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Comment: Re:The dead past (Score 1) 137

by vmaldia (#40490433) Attached to: France Ending Minitel Service
I can think of 2 historical examples of laissez faire unfettered capitalism. of course they were not PURE. the gilded age (pre ww1 and 19th century USA) and china at the beginning of the free market there, maybe 1990's and beyond why china? because extreme laissez faire is by definition no government intervention in business. During that time in china, even though it was a socialist state, by some metrics, in practice a business had less laws regulating it than in say the USA. Both due to lack of laws (the chinese were new at capitalism and hadn't thought of everything yet) and because of corruption they could get around whatever laws there were. Only after a few decades of complaints from activists and governments in the west were laws such as anti pollution and minimum wage laws and worker safety laws enacted by china. So, ironincally, at that time socialist china has a business climate with lesser regulations than in the west

Comment: the solution - research? (Score 1) 253

by vmaldia (#37904308) Attached to: Re-evaluating the Benefits of Cancer Screening
So what's the solution? I think its to research more so you can come up with a reliable, cheap way to differentiate between all the 4 below. preferably with minimal side effects "1. You find a cancer that will eventually kill you AND that particular cancer has a treatment that works better when started earlier. (True Positive result) 2. You don't find a cancer that you don't have. (True Negative result) 3. You find a cancer or something that looks like a cancer however it will grow so slowly or regress so it won't cause any harm, but then you don't really know which is which so you elect to be treated for same with some morbidity or mortality. (False Positive result) 4. You don't find the cancer that existed and goes off to knock you off just before you design the next iPad killer. (False negative result)." properly Identifying which tumors are slow growing and which patients are too late would solve a lot of problems. of course this is easier said than done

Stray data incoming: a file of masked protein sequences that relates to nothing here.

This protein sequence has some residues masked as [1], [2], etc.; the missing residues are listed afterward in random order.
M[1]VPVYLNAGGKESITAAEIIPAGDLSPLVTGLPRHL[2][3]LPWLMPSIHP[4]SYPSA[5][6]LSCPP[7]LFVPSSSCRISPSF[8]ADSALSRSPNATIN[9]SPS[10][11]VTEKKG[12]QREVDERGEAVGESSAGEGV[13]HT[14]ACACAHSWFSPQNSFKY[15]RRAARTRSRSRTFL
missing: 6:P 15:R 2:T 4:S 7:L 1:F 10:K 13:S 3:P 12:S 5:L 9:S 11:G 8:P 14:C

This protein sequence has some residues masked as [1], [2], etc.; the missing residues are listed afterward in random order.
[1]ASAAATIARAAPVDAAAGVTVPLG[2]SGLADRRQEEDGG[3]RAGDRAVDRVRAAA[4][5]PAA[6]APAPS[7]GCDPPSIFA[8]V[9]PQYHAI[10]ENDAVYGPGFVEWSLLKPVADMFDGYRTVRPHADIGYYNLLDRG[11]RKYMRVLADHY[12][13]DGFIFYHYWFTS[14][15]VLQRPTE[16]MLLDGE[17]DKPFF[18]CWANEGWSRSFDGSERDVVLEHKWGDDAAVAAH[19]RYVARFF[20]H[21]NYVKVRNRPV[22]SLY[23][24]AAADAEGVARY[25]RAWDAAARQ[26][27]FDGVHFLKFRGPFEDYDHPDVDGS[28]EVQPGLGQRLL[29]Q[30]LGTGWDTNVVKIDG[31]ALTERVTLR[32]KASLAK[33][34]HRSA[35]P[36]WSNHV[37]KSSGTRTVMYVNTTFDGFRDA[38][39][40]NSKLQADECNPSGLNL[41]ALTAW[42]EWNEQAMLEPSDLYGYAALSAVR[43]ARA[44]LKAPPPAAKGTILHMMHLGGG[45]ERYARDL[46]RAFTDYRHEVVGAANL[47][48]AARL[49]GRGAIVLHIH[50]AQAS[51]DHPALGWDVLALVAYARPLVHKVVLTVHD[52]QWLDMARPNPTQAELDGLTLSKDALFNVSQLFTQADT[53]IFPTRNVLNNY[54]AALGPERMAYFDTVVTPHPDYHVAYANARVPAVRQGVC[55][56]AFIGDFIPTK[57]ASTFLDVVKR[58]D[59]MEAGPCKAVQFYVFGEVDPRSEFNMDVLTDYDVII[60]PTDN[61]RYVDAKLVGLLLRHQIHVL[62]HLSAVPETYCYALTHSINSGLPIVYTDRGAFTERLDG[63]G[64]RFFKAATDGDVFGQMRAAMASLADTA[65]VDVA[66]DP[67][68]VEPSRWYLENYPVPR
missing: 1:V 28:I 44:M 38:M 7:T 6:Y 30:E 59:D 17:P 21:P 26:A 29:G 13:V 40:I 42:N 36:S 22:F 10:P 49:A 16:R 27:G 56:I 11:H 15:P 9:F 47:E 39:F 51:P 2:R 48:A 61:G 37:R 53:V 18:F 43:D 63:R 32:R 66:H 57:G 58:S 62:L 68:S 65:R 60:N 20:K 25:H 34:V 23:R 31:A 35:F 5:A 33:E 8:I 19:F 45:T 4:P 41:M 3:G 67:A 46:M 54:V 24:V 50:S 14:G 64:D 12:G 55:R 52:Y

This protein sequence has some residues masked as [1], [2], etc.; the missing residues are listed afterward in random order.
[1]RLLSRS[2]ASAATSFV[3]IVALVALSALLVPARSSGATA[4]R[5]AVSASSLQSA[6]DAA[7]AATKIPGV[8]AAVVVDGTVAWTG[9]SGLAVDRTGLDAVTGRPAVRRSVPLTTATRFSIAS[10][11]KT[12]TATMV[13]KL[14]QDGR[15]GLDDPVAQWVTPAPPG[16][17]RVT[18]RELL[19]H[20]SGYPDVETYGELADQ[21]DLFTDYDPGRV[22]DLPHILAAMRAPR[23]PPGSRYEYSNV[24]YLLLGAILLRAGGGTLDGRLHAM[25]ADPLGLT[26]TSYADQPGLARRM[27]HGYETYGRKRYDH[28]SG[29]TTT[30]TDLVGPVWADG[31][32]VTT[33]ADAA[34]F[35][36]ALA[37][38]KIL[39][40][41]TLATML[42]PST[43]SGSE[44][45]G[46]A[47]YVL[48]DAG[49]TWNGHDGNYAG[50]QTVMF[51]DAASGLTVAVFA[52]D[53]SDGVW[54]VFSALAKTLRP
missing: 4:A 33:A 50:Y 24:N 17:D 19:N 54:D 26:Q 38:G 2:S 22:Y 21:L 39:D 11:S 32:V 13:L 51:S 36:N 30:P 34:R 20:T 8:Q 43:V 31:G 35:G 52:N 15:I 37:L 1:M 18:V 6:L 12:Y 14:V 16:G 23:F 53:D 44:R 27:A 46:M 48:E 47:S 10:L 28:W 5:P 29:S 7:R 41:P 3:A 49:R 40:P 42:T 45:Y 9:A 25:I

Comment: justification for spaceflight (Score 1) 172

by vmaldia (#37674908) Attached to: Astronauts As Alien Life Hunters?
A more practical justification for spaceflight is orbital solar power plants. due to the deep gravity well of the earth, its much easier and cheaper to send a rocket filled with construction materials from an asteroid or from the moon to an orbital solar construction site. And there's the possibility of using mass drivers to send material from moon to LEO with no expense except the cost of making the mass driver and solar panel. a lunar mining operation implies a lunar colony unless you can go full AI or telepresence its not easy and there are many details, but in principle it works

Comment: Re:Good for insurance (Score 1) 380

by vmaldia (#37399432) Attached to: Medical Billing Codes For Injury Via Turtle Among Thousands Created by New Law